Bra Color Status on Facebook Goes Viral

Breast cancer advocates like bra color status updates, but will it help them?

ByABC News
January 8, 2010, 1:16 PM

Jan. 8, 2010— -- "Black My Regular," was Anna Davison Smith's post yesterday on Facebook.

"Handbags, no?" commented her brother-in-law Ian Davison. "Put me out of my misery."

Olive White was at first baffled by all the colors being cited on Facebook by her women friends. "But I've got it now, good job."

A lot of Facebook users didn't get it. In the last 24 hours, women have randomly been posting the color of their bras on their status updates, bewildering their friends and titillating the men in their lives -- all to raise awareness for breast cancer research.

At noon today, "color status on Facebook" was number 11 on Google Trends and was making fast gains on Twitter.

Click here to visit the Susan G. Komen for the Cure Web site.

No one seems to know its origin. Detroit Free Press is taking credit for its city in starting the phenomenon. BellyBeyond blog also suggests the Motor City.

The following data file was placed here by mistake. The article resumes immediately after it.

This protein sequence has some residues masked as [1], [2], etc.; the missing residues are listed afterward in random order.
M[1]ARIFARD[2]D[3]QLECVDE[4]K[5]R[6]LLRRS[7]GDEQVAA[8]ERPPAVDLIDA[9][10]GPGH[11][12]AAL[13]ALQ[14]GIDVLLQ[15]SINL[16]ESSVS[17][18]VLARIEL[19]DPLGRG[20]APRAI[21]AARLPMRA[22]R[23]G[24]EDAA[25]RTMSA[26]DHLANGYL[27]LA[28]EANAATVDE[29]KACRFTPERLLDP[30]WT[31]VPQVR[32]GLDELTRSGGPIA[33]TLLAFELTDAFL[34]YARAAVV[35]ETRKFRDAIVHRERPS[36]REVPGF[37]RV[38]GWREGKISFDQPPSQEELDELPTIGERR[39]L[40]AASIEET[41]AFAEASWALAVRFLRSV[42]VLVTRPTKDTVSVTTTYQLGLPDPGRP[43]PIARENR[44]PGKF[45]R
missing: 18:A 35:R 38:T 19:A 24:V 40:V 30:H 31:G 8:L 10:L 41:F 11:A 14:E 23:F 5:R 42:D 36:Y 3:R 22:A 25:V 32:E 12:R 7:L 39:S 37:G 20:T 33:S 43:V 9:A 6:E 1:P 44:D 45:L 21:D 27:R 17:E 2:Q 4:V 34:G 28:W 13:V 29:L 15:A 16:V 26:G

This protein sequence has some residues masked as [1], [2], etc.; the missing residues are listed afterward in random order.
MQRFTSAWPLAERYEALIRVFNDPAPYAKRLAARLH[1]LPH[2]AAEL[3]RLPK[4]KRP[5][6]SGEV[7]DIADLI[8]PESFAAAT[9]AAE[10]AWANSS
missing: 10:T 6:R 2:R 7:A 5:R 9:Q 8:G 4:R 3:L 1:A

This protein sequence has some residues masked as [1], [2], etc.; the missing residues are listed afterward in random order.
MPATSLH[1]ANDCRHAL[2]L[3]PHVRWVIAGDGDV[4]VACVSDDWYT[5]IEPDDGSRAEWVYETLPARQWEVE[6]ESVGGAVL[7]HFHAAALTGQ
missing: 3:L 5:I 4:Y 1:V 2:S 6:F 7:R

White, a 43-year-old nanny who lives in New York City, is convinced the Facebook phenomenon started in Britain then quickly went viral in the United States.

"I saw my Irish and English friends post colors in the past few days and now the Yanks are at it," said White, who was born in Ireland.

"It's pretty funny that mostly black is coming up. Because of all the ice going on over in Ireland, I was thinking about the roads," she told referring to dangers of black ice. "Then when someone from Scotland wrote, 'pink,' I thought it was pink eye. Finally I asked what was with all the colors."

"I hope some sizes come up next," commented one of her male friends.

Another realist quipped, "I am still waiting for someone to be honest and say grey."

"Some of my posts are pretty embarrassing," said White. "It's madness. Some people are writing 'nude' and the guys are saying, 'Great, I'll come over.' Nude is a color of brown."

October is breast cancer awareness month, but organizations that support the cause say they are thrilled with the free publicity.

"We think it's terrific," said Andrea Rader, a spokesman for Susan G. Komen For the Cure, an organization that raises funds for breast cancer research. "It's a terrific example of how little things get started on the Internet and go a long way to raise cancer awareness."